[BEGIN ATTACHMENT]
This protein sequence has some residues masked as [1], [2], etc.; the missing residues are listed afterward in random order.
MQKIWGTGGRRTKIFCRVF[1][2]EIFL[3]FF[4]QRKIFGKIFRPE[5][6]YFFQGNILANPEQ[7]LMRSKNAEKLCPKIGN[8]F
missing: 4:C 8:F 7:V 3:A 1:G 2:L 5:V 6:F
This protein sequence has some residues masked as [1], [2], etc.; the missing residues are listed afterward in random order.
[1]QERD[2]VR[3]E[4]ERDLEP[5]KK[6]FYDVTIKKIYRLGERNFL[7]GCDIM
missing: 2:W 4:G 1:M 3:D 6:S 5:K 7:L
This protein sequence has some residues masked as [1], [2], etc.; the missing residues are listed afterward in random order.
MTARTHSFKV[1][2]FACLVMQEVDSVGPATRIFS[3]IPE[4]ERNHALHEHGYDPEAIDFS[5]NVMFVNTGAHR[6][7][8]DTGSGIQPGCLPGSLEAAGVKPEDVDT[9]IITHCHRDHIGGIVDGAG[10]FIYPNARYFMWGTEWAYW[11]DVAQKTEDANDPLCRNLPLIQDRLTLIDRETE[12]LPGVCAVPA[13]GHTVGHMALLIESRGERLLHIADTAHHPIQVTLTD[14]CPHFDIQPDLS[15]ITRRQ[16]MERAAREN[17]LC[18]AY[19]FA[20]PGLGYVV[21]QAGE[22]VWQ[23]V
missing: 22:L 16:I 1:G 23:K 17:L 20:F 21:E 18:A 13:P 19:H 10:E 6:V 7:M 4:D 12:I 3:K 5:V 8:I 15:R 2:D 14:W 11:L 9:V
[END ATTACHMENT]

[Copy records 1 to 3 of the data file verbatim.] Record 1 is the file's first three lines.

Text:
This protein sequence has some residues masked as [1], [2], etc.; the missing residues are listed afterward in random order.
MQKIWGTGGRRTKIFCRVF[1][2]EIFL[3]FF[4]QRKIFGKIFRPE[5][6]YFFQGNILANPEQ[7]LMRSKNAEKLCPKIGN[8]F
missing: 4:C 8:F 7:V 3:A 1:G 2:L 5:V 6:F
This protein sequence has some residues masked as [1], [2], etc.; the missing residues are listed afterward in random order.
[1]QERD[2]VR[3]E[4]ERDLEP[5]KK[6]FYDVTIKKIYRLGERNFL[7]GCDIM
missing: 2:W 4:G 1:M 3:D 6:S 5:K 7:L
This protein sequence has some residues masked as [1], [2], etc.; the missing residues are listed afterward in random order.
MTARTHSFKV[1][2]FACLVMQEVDSVGPATRIFS[3]IPE[4]ERNHALHEHGYDPEAIDFS[5]NVMFVNTGAHR[6][7][8]DTGSGIQPGCLPGSLEAAGVKPEDVDT[9]IITHCHRDHIGGIVDGAG[10]FIYPNARYFMWGTEWAYW[11]DVAQKTEDANDPLCRNLPLIQDRLTLIDRETE[12]LPGVCAVPA[13]GHTVGHMALLIESRGERLLHIADTAHHPIQVTLTD[14]CPHFDIQPDLS[15]ITRRQ[16]MERAAREN[17]LC[18]AY[19]FA[20]PGLGYVV[21]QAGE[22]VWQ[23]V
missing: 22:L 16:I 1:G 23:K 17:L 20:F 21:E 18:A 13:P 19:H 10:E 6:V 7:M 4:D 12:I 3:K 5:V 8:I 15:R 2:D 14:W 11:L 9:V